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Mobolaji Olorisade: 3 Things to do If It’s Your First Christmas Without Your Mother

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For some time now, I’ve been dreading Christmas Day and the 31st of December, 2018. I’ll be ‘celebrating’ these two days without my mother in the house for the very first time. I burst into tears one day while praying because I couldn’t imagine shouting ‘Happy New Year’ in 2019. It feels like I’ll be leaving something so treasured behind in 2018 – my mother.

Maybe you feel this way too. Your mum died and now you’re trying to figure out how this festive season is supposed to be festive without her.

It’s not easy, there’s so much to think about, but I’ve decided to be as positive as I can be, and here are 3 things you (and I) can do this first Christmas without our mothers.

1. Continue Some of Her Traditions
The thought of this breaks my heart. This time last year, my mum and I went to the market to buy catfish and other stuff for Christmas. For her, catfish pepper soup was for special days and mostly for days when all her children were around. So, though I’ve never made catfish pepper soup before, I’ll be making some this Christmas. It might not taste as great as hers, but at least I can laugh in gratitude for the ability to continue something she loved.

You can do the same. Think of something your mum would have done this festive season and do it in honor of the beautiful life she lived.

2. Start New Traditions
I read a post a few weeks ago by a woman who has a special Christmas tradition in her home. Her children look forward to the end of the year because they know that Mummy and Daddy would have gifts for them and that they’d all get to sit by the Christmas tree and just enjoy being a family.

I don’t have any Christmas or end of year traditions yet, but I know one that I want to start. Life really is short and we should intentionally enjoy it. When someone dies, people rarely remember them for their cars or money, but the memories shared. I remember going home the week after Mummy died and bursting into tears as I touched all her clothes. Material things are just that – material, and one day, they’ll not matter as much. Start new traditions and build/capture new memories that will make you enjoy this season every year.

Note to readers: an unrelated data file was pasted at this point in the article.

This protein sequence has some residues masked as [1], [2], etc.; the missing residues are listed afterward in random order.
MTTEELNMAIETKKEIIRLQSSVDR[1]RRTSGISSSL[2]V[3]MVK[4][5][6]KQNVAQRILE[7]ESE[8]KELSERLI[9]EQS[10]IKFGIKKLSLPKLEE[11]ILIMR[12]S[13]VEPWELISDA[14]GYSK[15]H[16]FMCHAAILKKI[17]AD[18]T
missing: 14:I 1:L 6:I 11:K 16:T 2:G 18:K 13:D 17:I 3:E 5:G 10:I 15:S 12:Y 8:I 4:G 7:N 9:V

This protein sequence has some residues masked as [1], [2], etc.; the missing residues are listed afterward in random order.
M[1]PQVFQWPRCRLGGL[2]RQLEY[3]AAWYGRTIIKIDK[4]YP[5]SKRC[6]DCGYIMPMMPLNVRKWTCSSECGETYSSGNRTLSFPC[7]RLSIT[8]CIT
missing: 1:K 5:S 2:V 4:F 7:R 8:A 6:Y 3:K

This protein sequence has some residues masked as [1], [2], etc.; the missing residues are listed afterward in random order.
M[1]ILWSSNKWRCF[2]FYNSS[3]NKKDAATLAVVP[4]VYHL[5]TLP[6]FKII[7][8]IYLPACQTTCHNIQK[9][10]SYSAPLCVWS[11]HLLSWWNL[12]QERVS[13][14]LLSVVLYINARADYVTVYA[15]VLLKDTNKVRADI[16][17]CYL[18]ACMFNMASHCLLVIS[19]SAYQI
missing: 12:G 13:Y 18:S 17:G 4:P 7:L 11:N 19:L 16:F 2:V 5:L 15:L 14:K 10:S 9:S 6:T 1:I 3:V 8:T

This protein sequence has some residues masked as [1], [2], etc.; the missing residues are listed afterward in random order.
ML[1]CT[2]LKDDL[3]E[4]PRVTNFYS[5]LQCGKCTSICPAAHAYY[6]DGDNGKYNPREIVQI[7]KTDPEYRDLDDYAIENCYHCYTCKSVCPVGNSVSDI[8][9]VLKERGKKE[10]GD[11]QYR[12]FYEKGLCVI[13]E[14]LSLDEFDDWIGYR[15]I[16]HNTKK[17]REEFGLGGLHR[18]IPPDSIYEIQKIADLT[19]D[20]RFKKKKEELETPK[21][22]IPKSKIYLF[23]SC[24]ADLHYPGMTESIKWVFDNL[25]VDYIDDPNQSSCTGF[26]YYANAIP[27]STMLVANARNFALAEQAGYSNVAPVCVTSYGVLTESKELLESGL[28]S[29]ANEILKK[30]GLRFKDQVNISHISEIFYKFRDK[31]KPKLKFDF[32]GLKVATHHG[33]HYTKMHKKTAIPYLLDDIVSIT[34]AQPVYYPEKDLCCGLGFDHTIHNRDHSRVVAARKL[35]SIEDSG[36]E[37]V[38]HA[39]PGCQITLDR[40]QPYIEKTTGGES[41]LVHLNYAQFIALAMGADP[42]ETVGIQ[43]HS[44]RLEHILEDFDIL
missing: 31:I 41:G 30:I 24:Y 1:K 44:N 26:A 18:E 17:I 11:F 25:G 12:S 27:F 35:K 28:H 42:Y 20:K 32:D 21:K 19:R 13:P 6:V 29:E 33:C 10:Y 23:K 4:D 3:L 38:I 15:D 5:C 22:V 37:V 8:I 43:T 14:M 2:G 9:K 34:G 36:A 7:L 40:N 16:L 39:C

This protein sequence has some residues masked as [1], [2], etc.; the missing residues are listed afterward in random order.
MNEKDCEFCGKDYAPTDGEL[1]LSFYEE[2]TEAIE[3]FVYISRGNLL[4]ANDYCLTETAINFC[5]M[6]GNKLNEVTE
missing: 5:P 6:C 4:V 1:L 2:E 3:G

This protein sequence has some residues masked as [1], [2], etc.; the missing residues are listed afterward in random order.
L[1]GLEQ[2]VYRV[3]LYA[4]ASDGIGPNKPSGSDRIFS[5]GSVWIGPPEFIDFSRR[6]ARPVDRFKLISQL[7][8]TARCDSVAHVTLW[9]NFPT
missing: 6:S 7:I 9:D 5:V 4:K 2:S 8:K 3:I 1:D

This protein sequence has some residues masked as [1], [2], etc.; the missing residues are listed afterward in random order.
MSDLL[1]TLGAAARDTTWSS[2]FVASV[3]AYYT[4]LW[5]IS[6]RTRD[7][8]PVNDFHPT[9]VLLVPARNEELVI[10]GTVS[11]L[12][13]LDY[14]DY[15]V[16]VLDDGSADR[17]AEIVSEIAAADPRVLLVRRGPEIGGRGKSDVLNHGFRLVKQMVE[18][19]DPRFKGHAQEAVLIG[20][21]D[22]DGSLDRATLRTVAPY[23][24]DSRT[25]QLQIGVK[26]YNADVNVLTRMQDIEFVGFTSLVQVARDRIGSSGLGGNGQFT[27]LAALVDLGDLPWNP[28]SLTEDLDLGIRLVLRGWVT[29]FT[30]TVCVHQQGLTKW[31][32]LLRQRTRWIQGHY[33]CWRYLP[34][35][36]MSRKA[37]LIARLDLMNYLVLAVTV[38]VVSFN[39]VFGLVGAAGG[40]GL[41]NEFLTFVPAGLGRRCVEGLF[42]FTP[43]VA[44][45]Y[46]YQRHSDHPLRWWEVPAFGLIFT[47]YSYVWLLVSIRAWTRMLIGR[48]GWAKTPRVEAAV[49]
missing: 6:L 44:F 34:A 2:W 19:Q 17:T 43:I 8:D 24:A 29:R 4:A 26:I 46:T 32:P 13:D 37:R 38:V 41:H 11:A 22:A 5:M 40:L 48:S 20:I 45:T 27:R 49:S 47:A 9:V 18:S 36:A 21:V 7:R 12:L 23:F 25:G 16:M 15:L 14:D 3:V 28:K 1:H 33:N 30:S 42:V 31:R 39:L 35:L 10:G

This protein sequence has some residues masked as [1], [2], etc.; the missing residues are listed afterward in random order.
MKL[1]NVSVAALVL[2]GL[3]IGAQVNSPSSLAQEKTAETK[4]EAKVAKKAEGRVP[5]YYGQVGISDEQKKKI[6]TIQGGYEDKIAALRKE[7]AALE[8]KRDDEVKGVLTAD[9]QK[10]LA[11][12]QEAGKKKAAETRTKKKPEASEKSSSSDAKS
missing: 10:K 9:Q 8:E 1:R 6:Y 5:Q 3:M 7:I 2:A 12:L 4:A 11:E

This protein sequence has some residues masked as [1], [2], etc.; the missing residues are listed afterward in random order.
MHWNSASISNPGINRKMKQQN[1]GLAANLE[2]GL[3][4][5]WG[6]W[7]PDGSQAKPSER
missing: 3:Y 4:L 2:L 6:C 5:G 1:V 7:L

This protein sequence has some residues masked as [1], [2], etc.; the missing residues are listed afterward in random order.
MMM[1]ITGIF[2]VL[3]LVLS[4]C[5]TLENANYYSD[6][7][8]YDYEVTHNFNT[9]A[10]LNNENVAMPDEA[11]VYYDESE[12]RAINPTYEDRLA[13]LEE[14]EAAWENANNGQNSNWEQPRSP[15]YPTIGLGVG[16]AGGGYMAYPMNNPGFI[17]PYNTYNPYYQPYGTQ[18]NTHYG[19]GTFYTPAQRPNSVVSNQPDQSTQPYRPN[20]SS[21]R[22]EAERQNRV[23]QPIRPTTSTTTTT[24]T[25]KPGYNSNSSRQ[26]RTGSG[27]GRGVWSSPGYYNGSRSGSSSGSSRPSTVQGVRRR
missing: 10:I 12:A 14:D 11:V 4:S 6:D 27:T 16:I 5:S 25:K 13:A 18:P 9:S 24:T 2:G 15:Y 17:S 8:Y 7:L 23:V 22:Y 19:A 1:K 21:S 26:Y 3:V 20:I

3. Be Thankful For the Little Things
This sounds cliche, until you find that it’s actually the little things that matter most. The care of a loving husband, the laughter of a child or niece, the friendships you enjoy, the bond between sisters or brothers, the memories of a loved one. As much as I’m allowed to cry and not hide my pain that my mum isn’t here, I am also thankful for a lot of things and people, including her.

I read recently that the dash on someone’s tombstone signifies a lot. My mum’s dash states 1954-2018, but it’s not just a dash, it’s a whole 64 years that she got to live. In those years, she got an education, thrived in life though she came from a very humble background, married and had four amazing children, maintained a business for so many years and took pride in her labour, never lived beyond her means and gave so much that even in death, she inspires me. It’s really the little things about her and about life that count the most for me, and I am grateful that I can see life positively.

Christmas day and New Year’s day will be without my mother and though that’s extremely painful, these three things will keep me sane and positive.

Oh, and though I addressed this to those who lost their mothers this year, it really is for anyone who has lost a loved one and will be living without them during Christmas for the first time.

Till next time.

Love and light,
Mobolaji.

Photo Credit: Dreamstime

Mobolaji Olorisade is a creative who thoroughly enjoys writing. She works as a Communication and Marketing Lead and recently started @WritersNeeded, a writing services and communication company to help professionals and organizations thrive. You’ll often find her hidden thoughts on omobolaji.com.

6 Comments

  1. Ire Bamigbola

    December 25, 2018 at 6:47 pm

    Mobolaji, I can totally relate with your post. I lost my mum 3 months ago; she was 69 years. This Christmas is a solemn one for my family and I because mum was the energy of the family. Like you mentioned, we also decided to continue some of her traditions by giving as much as we can like she always does to people around us. Thank you for the write up. Accept my condolence.

  2. Uwaneza

    December 25, 2018 at 8:36 pm

    This was such a beautiful, read-worthy, well written, accurate, and much needed article!! Good job and thanks

  3. Shewhosees

    December 25, 2018 at 9:17 pm

    Thank you very much for this. So many of us lost our moms this year and each day is one foot in front of the other. I choose to celebrate this as her first Christmas in heaven. She gets to celebrate it with her own parents and other loved ones…♡

  4. ChinyereDistinguished

    December 26, 2018 at 6:39 pm

    Thank you for sharing this, Mobolaji. So timely and helpful for those who are grieving or experiencing this season for the first time without some loved ones.

    May God comfort you and family and keep you strong and joyful amidst the pain. #Hugs sis

  5. Klaire

    December 27, 2018 at 1:09 am

    May God comfort you and grant you his everlasting joy in Jesus name, Amen.

  6. Manny

    December 27, 2018 at 6:57 am

    Bless you for writing this. Although I still have my parents, your points are still relevant. I’m also sure that the points will provide some direction for those that have lost a parent.
    Memories, memories, memories. My parents are 79 and 71 and these days, my focus is on creating happy memories through travel, just visiting etc

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